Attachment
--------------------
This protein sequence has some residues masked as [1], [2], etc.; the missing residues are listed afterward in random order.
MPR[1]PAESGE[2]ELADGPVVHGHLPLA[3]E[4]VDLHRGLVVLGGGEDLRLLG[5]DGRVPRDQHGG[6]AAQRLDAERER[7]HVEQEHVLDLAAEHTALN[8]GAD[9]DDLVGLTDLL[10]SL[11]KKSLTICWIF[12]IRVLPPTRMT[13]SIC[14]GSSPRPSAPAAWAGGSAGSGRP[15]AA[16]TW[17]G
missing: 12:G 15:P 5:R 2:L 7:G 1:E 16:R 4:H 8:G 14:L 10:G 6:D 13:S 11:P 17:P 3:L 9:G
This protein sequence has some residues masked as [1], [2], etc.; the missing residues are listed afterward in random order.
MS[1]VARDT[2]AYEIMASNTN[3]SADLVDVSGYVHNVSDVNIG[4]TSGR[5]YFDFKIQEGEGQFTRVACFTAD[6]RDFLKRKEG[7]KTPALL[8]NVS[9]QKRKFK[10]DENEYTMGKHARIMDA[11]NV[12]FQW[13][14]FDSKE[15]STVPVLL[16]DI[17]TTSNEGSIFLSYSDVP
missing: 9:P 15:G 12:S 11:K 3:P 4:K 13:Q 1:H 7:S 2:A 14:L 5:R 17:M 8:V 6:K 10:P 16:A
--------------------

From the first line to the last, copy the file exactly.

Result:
This protein sequence has some residues masked as [1], [2], etc.; the missing residues are listed afterward in random order.
MPR[1]PAESGE[2]ELADGPVVHGHLPLA[3]E[4]VDLHRGLVVLGGGEDLRLLG[5]DGRVPRDQHGG[6]AAQRLDAERER[7]HVEQEHVLDLAAEHTALN[8]GAD[9]DDLVGLTDLL[10]SL[11]KKSLTICWIF[12]IRVLPPTRMT[13]SIC[14]GSSPRPSAPAAWAGGSAGSGRP[15]AA[16]TW[17]G
missing: 12:G 15:P 5:R 2:L 7:G 1:E 16:R 4:H 8:G 14:L 10:G 6:D 13:S 11:P 17:P 3:L 9:G
This protein sequence has some residues masked as [1], [2], etc.; the missing residues are listed afterward in random order.
MS[1]VARDT[2]AYEIMASNTN[3]SADLVDVSGYVHNVSDVNIG[4]TSGR[5]YFDFKIQEGEGQFTRVACFTAD[6]RDFLKRKEG[7]KTPALL[8]NVS[9]QKRKFK[10]DENEYTMGKHARIMDA[11]NV[12]FQW[13][14]FDSKE[15]STVPVLL[16]DI[17]TTSNEGSIFLSYSDVP
missing: 9:P 15:G 12:S 11:K 3:P 4:K 13:Q 1:H 7:S 2:A 14:L 5:R 17:M 8:V 6:K 10:P 16:A